What is Languishing?
Do you know that feeling of something being ‘meh’ or ‘not good/not bad’? Have you heard of this word, Languishing?
It’s one of those feelings you probably have felt without realizing its name. The term was coined in 2002 by sociologist Corey Keyes and “may well be a great undiagnosed epidemic.” Before Covid-19, Keyes’ studies showed that “as much as 12% of the researched population fit the criteria for languishing.”
Last week, a New York Times article by organizational psychologist and author, Adam Grant wrote that “languishing is a sense of stagnation and emptiness…It feels as if you’re muddling through your days, looking at your life through a foggy windshield. And it might be the dominant emotion of 2021.” Psychiatrist and author Dr. Gayani DeSilva explains, “languishing can be thought of as the physical and conscious manifestation of being unconsciously or subconsciously ambivalent. There are many aspects of this pandemic—the threat of the virus itself, the travel and mask restrictions, the vaccine, and more—that leave us confused. Decision-making then becomes difficult.”
Whether you identify with this word or not, Austin Kleon says, “Me, I’m dormant…I may even look dead…new things are happening very quietly inside of me.”
So knowing this exists, what can one do to lessen the weight of languishing?
Recognizing the behaviour of languishing and having a name for it, to use in your communication with others and self, is a first step to turning around these feelings. Gathered from the sources below, here are a few others ways to help:
The concept of Flow, “flow is that elusive state of absorption in a meaningful challenge or a momentary bond, where your sense of time, place and self melts away. During the early days of the pandemic, the best predictor of well-being wasn’t optimism or mindfulness — it was flow. People who became more immersed in their projects managed to avoid languishing and maintained their pre-pandemic happiness…Fragmented attention is an enemy of engagement and excellence.”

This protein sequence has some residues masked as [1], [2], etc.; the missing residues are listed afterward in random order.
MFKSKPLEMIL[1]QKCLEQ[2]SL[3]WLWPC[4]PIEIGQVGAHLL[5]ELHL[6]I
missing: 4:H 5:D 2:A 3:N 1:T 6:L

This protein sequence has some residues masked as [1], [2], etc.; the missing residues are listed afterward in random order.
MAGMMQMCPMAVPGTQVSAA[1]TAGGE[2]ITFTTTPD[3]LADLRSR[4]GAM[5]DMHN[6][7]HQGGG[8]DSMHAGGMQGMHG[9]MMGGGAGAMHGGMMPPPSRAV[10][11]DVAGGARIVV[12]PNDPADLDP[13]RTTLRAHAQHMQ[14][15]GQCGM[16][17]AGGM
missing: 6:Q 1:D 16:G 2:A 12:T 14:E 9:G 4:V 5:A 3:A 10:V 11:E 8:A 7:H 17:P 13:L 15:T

Other suggestions include giving yourself uninterrupted time (aka boundaries), focusing on small goals, creating a gratitude list, journalling, painting, drawing, or sculpting––in fact, any creative outlet is better than none. Psychologist, Dr. Leelee R. Magavi says “Get your feelings out any way you can—you’ll feel better after you do.”
“Languishing is not merely in our heads — it’s in our circumstances. You can’t heal a sick culture with personal bandages. We still live in a world that normalizes physical health challenges but stigmatizes mental health challenges.”- Adam Grant
Talking to others about how you are feeling is important as well as taking it seriously. Keyes says that languishing can be “as bad as depression in some of its outcomes, like suicides, lost work days, lost productivity and so forth.”
Is languishing something you have experienced? Feel free to share with us.
Thanks to a friend for sharing this new word with us.
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